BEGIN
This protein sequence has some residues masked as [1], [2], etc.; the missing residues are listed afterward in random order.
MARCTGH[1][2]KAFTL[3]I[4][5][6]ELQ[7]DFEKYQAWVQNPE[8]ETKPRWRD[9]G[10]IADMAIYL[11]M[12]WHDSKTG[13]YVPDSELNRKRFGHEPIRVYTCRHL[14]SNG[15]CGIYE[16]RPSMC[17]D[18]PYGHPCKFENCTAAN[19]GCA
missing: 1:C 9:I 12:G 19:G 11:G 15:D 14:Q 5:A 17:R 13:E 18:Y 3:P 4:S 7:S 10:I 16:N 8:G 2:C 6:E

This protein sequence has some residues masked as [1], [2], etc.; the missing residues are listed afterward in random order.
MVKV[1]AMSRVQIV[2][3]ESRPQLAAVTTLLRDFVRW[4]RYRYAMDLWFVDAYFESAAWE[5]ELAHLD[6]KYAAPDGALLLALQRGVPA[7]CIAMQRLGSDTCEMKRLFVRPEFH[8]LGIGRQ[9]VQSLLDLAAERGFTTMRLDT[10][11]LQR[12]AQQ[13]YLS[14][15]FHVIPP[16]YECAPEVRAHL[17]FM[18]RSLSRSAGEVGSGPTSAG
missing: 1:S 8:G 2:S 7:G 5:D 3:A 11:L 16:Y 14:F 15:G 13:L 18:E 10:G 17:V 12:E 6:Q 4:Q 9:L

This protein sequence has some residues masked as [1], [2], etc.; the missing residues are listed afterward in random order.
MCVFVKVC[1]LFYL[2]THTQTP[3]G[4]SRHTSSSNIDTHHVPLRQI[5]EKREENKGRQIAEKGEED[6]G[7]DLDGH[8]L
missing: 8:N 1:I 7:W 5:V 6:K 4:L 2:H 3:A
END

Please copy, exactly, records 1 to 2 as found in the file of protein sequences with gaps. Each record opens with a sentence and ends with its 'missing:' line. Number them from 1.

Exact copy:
This protein sequence has some residues masked as [1], [2], etc.; the missing residues are listed afterward in random order.
MARCTGH[1][2]KAFTL[3]I[4][5][6]ELQ[7]DFEKYQAWVQNPE[8]ETKPRWRD[9]G[10]IADMAIYL[11]M[12]WHDSKTG[13]YVPDSELNRKRFGHEPIRVYTCRHL[14]SNG[15]CGIYE[16]RPSMC[17]D[18]PYGHPCKFENCTAAN[19]GCA
missing: 1:C 9:I 12:G 19:G 11:G 15:D 14:Q 5:A 17:R 13:E 18:Y 3:P 4:S 7:S 10:I 16:N 8:G 2:C 6:E

This protein sequence has some residues masked as [1], [2], etc.; the missing residues are listed afterward in random order.
MVKV[1]AMSRVQIV[2][3]ESRPQLAAVTTLLRDFVRW[4]RYRYAMDLWFVDAYFESAAWE[5]ELAHLD[6]KYAAPDGALLLALQRGVPA[7]CIAMQRLGSDTCEMKRLFVRPEFH[8]LGIGRQ[9]VQSLLDLAAERGFTTMRLDT[10][11]LQR[12]AQQ[13]YLS[14][15]FHVIPP[16]YECAPEVRAHL[17]FM[18]RSLSRSAGEVGSGPTSAG
missing: 1:S 8:G 2:S 7:G 5:D 3:A 11:L 16:Y 14:F 15:G 13:L 18:E 10:G 17:V 12:E 6:Q 4:Q 9:L